ObservatoryNANO posted on November 24, 2011, a report on the nanotechnology environment, health, and safety (EHS) landscape. ObservatoryNANO, which is funded by the European Commission, intends to support European policy makers by providing scientific and economic analysis of nanoscience and nanotechnology developments. ObservatoryNANO notes that activity concerned with the EHS aspects of nanotechnologies has been growing for a decade.  ObservatoryNANO states that the aim of the EHS landscaping report is to provide a map and overview of key organizations and their activities within the field worldwide in relation to nano-EHS.  ObservatoryNANO intends the landscaping document to support communication of efforts, outlining those key initiatives, activities, and projects within the field.  According to ObservatoryNANO, because of the challenge of keeping track of the rapidly changing field, the landscaping document provides only a snapshot of efforts ongoing within 2011, and will change with time.


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The European Commission (EC) began in 2009 a Registration, Evaluation, Authorization and Restriction of Chemicals (REACH) Implementation Project on Nanomaterials (RIPoN), which it intended to provide advice on key aspects of the implementation of REACH with regard to nanomaterials. The EC recently posted final reports concerning nanomaterials and information requirements (RIPoN 2) and chemical safety assessment

The European Commission (EC) adopted on October 18, 2011, a Recommendation on the definition of a nanomaterial. The Recommendation “invites” member states, European Union agencies, and economic operators to use the following definition of nanomaterial “in the adoption and implementation of legislation and policy and research programmes concerning products of nanotechnologies”:

2.         “Nanomaterial” means a natural, incidental or manufactured material containing particles, in an unbound state or as an aggregate or as an agglomerate and where, for 50 % or more of the particles in the number size distribution, one or more external dimensions is in the size range 1 nm – 100 nm.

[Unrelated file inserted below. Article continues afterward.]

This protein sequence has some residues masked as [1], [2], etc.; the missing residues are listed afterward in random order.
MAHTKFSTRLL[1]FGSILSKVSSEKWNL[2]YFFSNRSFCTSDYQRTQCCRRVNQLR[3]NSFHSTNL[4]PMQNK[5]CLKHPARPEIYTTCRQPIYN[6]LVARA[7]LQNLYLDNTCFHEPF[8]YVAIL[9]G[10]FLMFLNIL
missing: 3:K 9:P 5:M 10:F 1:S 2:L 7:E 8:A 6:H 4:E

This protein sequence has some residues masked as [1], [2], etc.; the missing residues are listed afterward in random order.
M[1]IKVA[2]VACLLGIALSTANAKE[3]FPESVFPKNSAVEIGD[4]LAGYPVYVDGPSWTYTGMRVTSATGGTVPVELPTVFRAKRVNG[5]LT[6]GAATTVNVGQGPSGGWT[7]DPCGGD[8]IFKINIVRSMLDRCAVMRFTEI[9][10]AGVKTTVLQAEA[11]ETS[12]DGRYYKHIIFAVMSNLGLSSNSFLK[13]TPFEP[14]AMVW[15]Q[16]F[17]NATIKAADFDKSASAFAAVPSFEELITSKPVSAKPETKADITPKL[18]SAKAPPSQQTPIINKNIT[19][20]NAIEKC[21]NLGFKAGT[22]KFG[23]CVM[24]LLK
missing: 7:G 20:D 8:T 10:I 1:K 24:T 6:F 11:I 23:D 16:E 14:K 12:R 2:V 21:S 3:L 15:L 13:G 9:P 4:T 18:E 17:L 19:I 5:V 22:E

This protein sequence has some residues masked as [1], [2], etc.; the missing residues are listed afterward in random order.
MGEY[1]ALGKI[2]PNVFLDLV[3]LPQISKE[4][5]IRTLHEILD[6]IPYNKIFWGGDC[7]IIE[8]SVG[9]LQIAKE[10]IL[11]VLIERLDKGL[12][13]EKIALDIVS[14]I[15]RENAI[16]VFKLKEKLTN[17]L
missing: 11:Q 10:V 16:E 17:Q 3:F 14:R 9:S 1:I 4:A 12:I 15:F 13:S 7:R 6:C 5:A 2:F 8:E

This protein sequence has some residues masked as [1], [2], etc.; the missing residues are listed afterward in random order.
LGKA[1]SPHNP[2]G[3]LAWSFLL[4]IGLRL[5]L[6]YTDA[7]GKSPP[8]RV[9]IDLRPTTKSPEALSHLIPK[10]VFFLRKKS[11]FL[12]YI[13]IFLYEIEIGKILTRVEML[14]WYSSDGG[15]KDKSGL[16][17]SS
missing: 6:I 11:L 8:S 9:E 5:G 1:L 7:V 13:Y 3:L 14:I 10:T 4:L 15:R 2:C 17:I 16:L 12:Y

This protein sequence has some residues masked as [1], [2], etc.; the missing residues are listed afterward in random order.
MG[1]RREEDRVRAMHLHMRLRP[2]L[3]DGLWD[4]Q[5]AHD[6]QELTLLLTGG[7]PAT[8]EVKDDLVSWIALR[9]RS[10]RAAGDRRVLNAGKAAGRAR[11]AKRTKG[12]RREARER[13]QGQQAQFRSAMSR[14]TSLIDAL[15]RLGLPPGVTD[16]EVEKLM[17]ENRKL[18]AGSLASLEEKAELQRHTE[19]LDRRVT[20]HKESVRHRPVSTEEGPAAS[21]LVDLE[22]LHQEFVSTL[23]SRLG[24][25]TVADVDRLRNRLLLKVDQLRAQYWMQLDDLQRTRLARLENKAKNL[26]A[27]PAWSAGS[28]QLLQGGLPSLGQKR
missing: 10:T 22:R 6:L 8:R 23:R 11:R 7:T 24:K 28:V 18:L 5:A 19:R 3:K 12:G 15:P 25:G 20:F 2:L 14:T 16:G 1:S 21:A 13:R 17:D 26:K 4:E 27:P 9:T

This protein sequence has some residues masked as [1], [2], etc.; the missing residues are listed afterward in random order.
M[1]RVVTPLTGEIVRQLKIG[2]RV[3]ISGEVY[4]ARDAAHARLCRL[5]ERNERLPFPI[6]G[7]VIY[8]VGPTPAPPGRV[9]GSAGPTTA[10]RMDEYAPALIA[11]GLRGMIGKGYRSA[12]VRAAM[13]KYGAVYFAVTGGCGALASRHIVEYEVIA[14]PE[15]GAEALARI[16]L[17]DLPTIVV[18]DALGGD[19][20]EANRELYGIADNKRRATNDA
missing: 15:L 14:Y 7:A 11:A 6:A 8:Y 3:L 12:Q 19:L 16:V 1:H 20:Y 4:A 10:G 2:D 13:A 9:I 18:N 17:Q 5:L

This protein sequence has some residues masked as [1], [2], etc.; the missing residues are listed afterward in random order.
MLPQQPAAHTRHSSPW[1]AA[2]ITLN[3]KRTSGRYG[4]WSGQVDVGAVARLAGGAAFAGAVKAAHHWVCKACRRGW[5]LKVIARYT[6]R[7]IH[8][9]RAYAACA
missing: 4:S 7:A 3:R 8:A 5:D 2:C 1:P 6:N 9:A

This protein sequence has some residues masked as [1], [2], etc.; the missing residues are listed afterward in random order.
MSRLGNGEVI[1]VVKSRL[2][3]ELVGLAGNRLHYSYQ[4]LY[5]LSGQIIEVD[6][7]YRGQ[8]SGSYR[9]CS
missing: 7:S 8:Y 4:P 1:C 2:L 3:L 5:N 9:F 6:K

In specific cases and where warranted by concerns for the environment, health, safety or competitiveness the number size distribution threshold of 50 % may be replaced by a threshold between 1 and 50 %.

3.         By derogation from point 2, fullerenes, graphene flakes and single wall carbon nanotubes with one or more external dimensions below 1 nm should be considered as nanomaterials.


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The European Commission (EC) has asked the Scientific Committee on Consumer Safety (SCCS) to prepare a guidance document on the safety assessment of nanomaterials in cosmetics. In its request for guidance, the EC notes that a number of documents provide general guidance on the health risk assessment of manufactured nanomaterials, but experience with the assessment of specific substances is limited. The guidance, which is due February 2012, should address the essential elements that would be required in a manufactured nanomaterial safety dossier (i.e., physicochemical characterization, toxicological evaluation, exposure assessment). According to the EC, the guidance will facilitate the submission of safety dossiers at present, as well as assist in the implementation of the provisions of Article 16 of the Cosmetics Regulation (EC) No. 1223/2009/, “which will impose strict conditions and timelines for the notification and the assessment of cosmetic products containing nanomaterials on the responsible persons and the SCCS respectively, starting on January 2013.”


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During the September 23, 2011, Registration, Evaluation, Authorization and Restriction of Chemicals (REACH) conference organized by the European Chemicals Agency (ECHA) and European Commission (EC), Astrid Schomaker, Directorate-General (DG) Environment, stated that the EC has been working on a definition of nanomaterials, and that it “should be coming after the summer.” The EC previously stated in